Years ago at church, our pastor showed a video during his sermon that a simple 8-note scale contained the best news in the world. That image has stuck with me, a piano-dropout myself from years ago. The narrator ignores his mother’s gentle attempt to bring him into the world of piano, and like every piano dropout in the world, he lives to regret that choice and wishes he had listened to his mother. (Don’t we all?) Her message comes through loud and clear at the end of the short, three minute video. You can view the video, called “The Christmas Scale,” here.
A few years ago, my daughter and I broke new theatrical ground when we joined our church’s production of The Best Christmas Pageant Ever, a hysterical play with an opportunity for the audience to see the wonder of Christmas through the eyes of an unruly bunch of children who have never heard the Christmas story from the Bible. I played the role of Grace, a mother who directs the Christmas-pageant-within-the-play, which should have been an easy job except that the Herdmans, a family of six wild, crazy kids, show up and take the main roles of the pageant… Chaos and hilarity ensue.
My daughter Sarah, an angel in her own right, was one of the baby angels in the play. She was herded on and off the stage by bigger kids and her little choir sang the first verse of several familiar Christmas hymns at the play-within-the-play. We practiced in the car, and she decided she didn’t want any help with the words. And then came “Joy to the World.”
She sang clearly and beautifully in the back seat of my SUV:
“Joy to the world, the Lord is come. In every… single… thing!“
I’m embarrassed to admit my first reaction was to correct her. “Baby, it’s ‘Let earth receive her King.'” But the more I thought about it, the more I loved Sarah’s version, made all the better by her blue-eyed, blonde-headed innocence. I think Sarah is right. Baby Jesus is in every… single… thing.
For many people, Christmas isn’t the most wonderful time of the year. Many are reminded of loss, pain, and empty seats at the table. Many are stressed by the busyness that inevitably crowds our December calendars or the sheer lunacy of shopping and holiday traffic. Many look at the state of the world and see more bad things than good.
But…I’m choosing joy and hope… in every… single… thing. It may be naive to think that choosing joy is the answer to life’s problems, but I’ve seen too many examples that prove the theory…a couple finding love in a refugee camp, a lonely senior citizen’s life made better by a girl he met in the grocery store, and the countless smiles of people everywhere who find the good, even amid the indescribably awful.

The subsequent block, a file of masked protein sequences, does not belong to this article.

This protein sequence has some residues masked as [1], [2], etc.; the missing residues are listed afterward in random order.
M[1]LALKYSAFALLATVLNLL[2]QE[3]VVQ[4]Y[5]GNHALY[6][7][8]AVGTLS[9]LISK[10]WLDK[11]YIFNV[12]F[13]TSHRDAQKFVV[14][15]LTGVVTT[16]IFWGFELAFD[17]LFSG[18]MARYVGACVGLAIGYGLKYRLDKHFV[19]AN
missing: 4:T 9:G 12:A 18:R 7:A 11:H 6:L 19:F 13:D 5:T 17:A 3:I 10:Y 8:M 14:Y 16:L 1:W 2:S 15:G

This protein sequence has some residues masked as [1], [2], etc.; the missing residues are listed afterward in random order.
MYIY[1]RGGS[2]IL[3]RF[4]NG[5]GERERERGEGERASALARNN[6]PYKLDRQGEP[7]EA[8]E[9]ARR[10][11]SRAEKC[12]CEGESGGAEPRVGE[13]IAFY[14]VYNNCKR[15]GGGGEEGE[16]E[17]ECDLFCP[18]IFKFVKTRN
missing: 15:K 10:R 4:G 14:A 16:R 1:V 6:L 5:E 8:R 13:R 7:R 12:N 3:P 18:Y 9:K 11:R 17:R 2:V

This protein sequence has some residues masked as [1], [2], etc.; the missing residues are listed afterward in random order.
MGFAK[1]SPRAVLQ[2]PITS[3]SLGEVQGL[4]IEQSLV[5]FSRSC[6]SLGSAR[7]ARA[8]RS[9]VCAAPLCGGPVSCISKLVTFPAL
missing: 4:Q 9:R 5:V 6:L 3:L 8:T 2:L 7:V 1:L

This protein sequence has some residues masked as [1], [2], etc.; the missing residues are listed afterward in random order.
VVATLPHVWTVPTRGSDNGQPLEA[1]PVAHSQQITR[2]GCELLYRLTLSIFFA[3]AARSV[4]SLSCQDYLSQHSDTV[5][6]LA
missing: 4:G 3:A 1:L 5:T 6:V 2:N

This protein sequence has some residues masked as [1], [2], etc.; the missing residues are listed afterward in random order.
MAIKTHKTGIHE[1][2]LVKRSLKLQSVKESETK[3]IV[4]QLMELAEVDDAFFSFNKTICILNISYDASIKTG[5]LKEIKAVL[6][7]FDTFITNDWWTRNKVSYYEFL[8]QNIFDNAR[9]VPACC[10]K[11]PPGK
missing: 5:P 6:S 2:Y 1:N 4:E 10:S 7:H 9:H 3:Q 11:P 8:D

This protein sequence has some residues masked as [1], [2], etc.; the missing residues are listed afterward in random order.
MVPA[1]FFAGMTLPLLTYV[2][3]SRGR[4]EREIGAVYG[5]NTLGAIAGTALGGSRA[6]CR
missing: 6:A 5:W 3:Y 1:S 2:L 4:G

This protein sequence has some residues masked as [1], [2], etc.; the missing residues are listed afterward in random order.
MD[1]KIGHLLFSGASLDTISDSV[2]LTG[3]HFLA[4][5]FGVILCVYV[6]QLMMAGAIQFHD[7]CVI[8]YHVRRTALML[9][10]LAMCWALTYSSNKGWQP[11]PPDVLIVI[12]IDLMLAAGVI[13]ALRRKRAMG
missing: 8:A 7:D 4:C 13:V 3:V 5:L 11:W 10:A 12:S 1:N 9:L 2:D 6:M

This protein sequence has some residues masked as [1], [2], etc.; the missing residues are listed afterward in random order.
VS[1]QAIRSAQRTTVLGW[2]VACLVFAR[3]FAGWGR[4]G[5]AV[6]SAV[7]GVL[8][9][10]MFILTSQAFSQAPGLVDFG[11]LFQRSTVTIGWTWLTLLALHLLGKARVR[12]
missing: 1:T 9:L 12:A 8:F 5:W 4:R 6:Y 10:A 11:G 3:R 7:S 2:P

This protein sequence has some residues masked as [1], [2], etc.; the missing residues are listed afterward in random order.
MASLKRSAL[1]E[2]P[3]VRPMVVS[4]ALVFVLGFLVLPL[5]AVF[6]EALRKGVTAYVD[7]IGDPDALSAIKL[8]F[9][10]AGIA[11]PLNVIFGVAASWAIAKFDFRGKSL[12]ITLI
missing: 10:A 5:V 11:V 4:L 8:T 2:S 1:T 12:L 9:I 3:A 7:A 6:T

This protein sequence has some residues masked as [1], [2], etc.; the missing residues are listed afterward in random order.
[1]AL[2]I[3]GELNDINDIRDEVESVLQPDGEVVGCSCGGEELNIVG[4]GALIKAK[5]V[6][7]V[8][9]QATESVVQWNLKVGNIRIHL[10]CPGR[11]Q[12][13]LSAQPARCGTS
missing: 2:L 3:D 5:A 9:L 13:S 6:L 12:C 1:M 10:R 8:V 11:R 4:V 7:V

When the holidays feel like a little too much, when I’m stressed out about everything we’ve taken on this Christmas, when my kids argue, when they make messes (constantly!), when I’m feeling sorry for myself, even though I have absolutely nothing to complain about, I remember Sarah’s song: in every… single… thing. And I will think back to “The Christmas Scale,” where the best news in the world can be found in an 8-note scale.
The play sounds so confusing in my head. So you are the director of the play within the play, but that gets taken from you from other kids? So there is a real director, a fake director and then a director to take over the fake director? See why I am confused? Also, so cute about your daughter and messing up the words (or getting them right, really). I mess up words all the time on purpose, cause I’m just so lazy to learn words.
Ben! I thought everyone knew this story! It was originally a novel by Barbara Robinson, adapted to a play. The story is about putting on a church’s annual Christmas pageant, which is turned upside down by the wild kids joining (because they want free food!). To answer your question about the director(s), there is a director of our play…she is not a character in the play. In the story, Helen, who usually directs the pageant, breaks her leg and can’t direct. The job is passed to Grace (my character), but problems arise because the church kids who normally play Mary, Joseph, etc. are afraid to try for the main parts because they are scared of the Herdman kids. At the end of the play, the kids do the Christmas pageant they do every year, except the Herdmans learn about Jesus, faith, giving, etc. It’s very heartwarming, not at all bitter. 😉
I’ve probably heard of it, but since people here in the NW aren’t near as “religious” it isn’t as well known. But it sounds like a great time and as long as it promotes Jesus, faith, etc. it’s alright with me.